For 90 years, Hannis T. Bourgeois, LLP has been involved in a multitude of philanthropic endeavors and has quietly left its mark on a wide assortment of non-profit organizations. To commemorate its 90th anniversary, HTB closed all three of its offices, Baton Rouge, New Orleans and Denham Springs, for a “Day of Caring”– to give back to the communities that have contributed to its growth and success over the past 90 years. The staff of 100+ employees devoted 900+ man hours working on various projects in the three communities. The Baton Rouge office worked with St. Vincent de Paul—Sweet Dream Shelter, Greater Baton Rouge Food Bank, Junior Achievement and Habitat for Humanity of Greater Baton Rouge. The New Orleans office was involved with the New Orleans Area Habitat for Humanity, and the Denham Springs office chose to work with Mighty Moms. All levels of staff worked in teams at these organizations. Managing partner, Monica Zumo, was swinging a hammer along with all of her teammates. As one staff member noted, “All of the various departments at the firm had an opportunity to come together and bond with one another while serving great causes.”
Homeless mothers and children desperately need a place to call home, somewhere clean and safe, a place where a mother can tuck her child at night and sleep without fear. In response to the needs of homeless women and children in our community, St. Vincent de Paul operates the Sweet Dreams Shelter for Women & Children. The group that worked with St. Vincent de Paul painted room in the Sweet Dreams Shelter. Staff member, Tammie Faul, observed, “I absolutely hate painting, and I think that’s why I chose to work at the Shelter. I felt like it was something that I was doing with my heart, and that’s exactly what it was.” A member of this group summed up the feelings of the entire team, “We transformed these room from a faded pink color to an uplifting bright blue. Our HTB team is hoping that by our help today, painting and sprucing up the Sweet Dreams Shelter, that we can be a small part of the miracle that helps these homeless women and children move forward with their lives and improve their circumstances.”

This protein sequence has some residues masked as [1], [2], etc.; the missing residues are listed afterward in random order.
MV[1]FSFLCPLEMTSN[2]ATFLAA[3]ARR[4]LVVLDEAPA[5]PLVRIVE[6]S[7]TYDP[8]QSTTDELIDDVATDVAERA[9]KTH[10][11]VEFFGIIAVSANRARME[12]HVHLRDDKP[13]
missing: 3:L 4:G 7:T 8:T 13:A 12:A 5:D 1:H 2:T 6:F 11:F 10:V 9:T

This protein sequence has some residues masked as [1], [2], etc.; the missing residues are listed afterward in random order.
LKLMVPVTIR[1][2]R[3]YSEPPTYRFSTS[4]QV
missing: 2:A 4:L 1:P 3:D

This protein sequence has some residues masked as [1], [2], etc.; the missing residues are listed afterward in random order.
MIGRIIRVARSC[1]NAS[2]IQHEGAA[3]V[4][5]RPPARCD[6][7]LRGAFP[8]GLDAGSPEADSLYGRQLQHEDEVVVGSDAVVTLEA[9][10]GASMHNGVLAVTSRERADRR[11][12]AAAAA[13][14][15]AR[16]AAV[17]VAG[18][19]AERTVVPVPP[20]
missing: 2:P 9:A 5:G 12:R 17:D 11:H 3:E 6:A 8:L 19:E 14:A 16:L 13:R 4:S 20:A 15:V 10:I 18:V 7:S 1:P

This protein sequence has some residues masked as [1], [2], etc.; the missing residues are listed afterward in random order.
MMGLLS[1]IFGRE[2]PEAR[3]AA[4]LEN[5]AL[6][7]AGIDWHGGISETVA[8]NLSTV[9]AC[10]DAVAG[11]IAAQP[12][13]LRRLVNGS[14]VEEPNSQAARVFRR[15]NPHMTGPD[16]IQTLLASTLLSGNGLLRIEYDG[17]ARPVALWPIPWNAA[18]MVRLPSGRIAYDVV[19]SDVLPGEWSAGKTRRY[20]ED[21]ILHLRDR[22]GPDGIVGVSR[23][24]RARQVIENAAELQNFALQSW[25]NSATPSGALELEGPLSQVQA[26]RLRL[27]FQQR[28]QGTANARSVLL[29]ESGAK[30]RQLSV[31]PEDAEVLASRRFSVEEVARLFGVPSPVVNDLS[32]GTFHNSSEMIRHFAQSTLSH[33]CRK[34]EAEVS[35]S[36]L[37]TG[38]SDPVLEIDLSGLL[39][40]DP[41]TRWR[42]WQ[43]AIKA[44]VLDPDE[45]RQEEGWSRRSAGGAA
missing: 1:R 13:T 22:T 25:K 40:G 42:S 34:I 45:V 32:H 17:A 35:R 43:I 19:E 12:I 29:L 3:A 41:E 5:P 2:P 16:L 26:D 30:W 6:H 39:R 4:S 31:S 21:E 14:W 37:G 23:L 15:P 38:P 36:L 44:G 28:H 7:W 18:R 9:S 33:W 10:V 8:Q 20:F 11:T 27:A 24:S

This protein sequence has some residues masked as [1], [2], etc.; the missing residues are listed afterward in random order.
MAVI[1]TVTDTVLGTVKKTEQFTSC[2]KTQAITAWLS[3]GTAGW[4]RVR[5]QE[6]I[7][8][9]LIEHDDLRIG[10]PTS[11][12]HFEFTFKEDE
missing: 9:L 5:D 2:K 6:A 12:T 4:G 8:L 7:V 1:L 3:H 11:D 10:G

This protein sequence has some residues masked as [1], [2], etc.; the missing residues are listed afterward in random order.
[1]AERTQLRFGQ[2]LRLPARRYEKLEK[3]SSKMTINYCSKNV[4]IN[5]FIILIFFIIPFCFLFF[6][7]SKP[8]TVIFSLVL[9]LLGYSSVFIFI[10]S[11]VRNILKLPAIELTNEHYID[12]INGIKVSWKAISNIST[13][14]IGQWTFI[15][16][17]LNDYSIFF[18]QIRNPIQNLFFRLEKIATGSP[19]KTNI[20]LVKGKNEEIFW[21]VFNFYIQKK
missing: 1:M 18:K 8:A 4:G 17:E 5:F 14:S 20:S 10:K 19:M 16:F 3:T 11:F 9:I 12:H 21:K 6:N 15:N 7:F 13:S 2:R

Another HTB group volunteered at the Greater Baton Rouge Food Bank. The mission of the Food Bank is to feed the hungry in Baton Rouge and the surrounding parishes by providing food and educational outreach through faith-based and other community partners. In 2013, they distributed more than 9.6 million meals, and they provide food to more than 130 agencies. The HTB team put together approximately 1700 “Make Someone Happy” food packets for the hungry. As former managing partner, Randy Bonnecaze, noted, “Working at the Food Bank gave each of us a great feeling to be giving back in a small way to our community that has been so good to us for over 90 years.” Team leader, Tammy McDavid, observed that “it was a good feeling to physically help out verses merely writing a check. Many times we forget how many truly needy people there are in our community.”